We must always bear in mind that this road is considered by the UK Government to be a major infrastructure route as part of its national Road Investment Strategy. It is being delivered primarily to support the Port of Liverpool. We are not talking about a route that is intended solely to serve or benefit the local people, yet we are the ones expected to bear the loss to our environment and our health.
We believe that this is completely unacceptable.
As is the fact that Highways England’s newsletters, paid for by US have been handed to OUR children via OUR schools.
Why should we accept such disparity between the North and the South, on the grounds of a hugely flawed and arbitrary cost-benefit calculation, which doesn’t take into account the cost to the state (including the NHS) the pollution and sickness this road will bring? Nor the supposed billions of pounds worth of trade the Port of Liverpool’s expansion promises to deliver. Nor the ‘carrot’ of hundreds or even thousands of local jobs which can never be explained or demonstrated each and every time we ask.
Another of its stated disastrous consequences that a tunnel might result in includes:
“…the construction of ventilation shafts and power sub-stations every kilometre through the Rimrose Valley.”
We sincerely hope they’ve told the good people of Stonehenge and the Lower Thames Crossing about THEIR ventilation shafts and sub-stations.
Put simply, we are being sold down the river, which is ironic really, when it is the desire to accommodate the Port of Liverpool’s expansion which is at the heart of this.
4. The future of the A5036 corridor
What they are saying:
We have learned from the sessions that Highways England has held with residents over recent weeks that it is now making some pretty fanciful claims as to what the future will hold for those living alongside sections of the A5036. One resident was told that ALL traffic will be encouraged to use the proposed road through Rimrose Valley. That penalties will be issued to HGVs using the A5036 corridor. That sections of the road will become 20mph and reduced in width. That there will effectively be a “tree-lined boulevard”.
We want to make it absolutely clear that, as a campaign, we are calling for a solution to this problem which results in better living conditions for ALL communities – including those along the A5036.
Whenever we discuss Highways England’s claims about this route, we aren’t trying to meddle in other people’s business, belittle any arguments, or play down the terrible conditions that people along that route suffer today.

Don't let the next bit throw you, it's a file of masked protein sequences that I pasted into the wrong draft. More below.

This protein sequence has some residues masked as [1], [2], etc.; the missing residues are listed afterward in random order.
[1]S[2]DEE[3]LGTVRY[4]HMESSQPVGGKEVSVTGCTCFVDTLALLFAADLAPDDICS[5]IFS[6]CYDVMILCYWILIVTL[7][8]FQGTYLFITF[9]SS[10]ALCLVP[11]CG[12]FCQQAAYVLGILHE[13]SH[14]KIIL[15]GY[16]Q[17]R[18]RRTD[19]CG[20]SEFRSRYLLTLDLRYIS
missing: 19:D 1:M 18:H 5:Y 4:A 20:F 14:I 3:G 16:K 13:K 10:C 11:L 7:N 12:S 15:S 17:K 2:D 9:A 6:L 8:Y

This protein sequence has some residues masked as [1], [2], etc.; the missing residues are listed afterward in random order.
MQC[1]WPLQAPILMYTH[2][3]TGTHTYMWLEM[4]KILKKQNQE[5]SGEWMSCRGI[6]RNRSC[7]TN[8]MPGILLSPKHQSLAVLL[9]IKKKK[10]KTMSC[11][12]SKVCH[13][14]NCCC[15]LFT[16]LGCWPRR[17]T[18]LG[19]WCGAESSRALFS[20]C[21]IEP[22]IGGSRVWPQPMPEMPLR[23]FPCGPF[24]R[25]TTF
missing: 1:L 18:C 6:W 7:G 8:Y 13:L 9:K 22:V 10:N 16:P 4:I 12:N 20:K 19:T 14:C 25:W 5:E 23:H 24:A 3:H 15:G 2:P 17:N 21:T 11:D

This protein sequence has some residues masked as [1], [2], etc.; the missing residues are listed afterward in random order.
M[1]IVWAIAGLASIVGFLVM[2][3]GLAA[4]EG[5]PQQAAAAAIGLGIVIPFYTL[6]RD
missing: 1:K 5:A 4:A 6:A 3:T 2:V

However, it is ABSOLUTELY our duty to draw attention to what we believe is Highways England’s ‘divide and conquer’ strategy, which we feel has been a deliberate, tactical approach to this situation from Day 1.
Promise one section of the community a better future.
Promise the other a worse one.
In other words, try to create conflict and division in order to push through the desired outcome.
Shame on them.
What they have previously said:
The fact of the matter is that Highways England is in NO position to determine the future of the A5036 corridor.
They have previously told us that, should the proposed road be built, responsibility for the old route would be handed back to Sefton Council and it will be for THEM to decide what happens next to that route, NOT Highways England.
That’s Sefton Council.
As in the same Council which has brought the Judicial Review against Highways England, calling for a tunnel option to be presented.
Having met with Sefton Councillors, they tell us that they are opposed to the road and are doing everything they can to stop it in its current form. In comments made to the Liverpool Echo on Sunday, 29th July, Cllr Ian Maher stated:
“(Highways England) have come up with a half baked idea. The park will be destroyed and many people’s homes will be compulsorily purchased so they can build this road. You have a Judicial Review coming up in October. They are ignoring the whole process and it is just full steam ahead. The way they are dealing with residents is disgraceful. It is all being done to save money and to hell with the consequences. There is an arrogance in Highways England that I find difficult to take. If we were in the South East, this would have been fully funded by the Government.”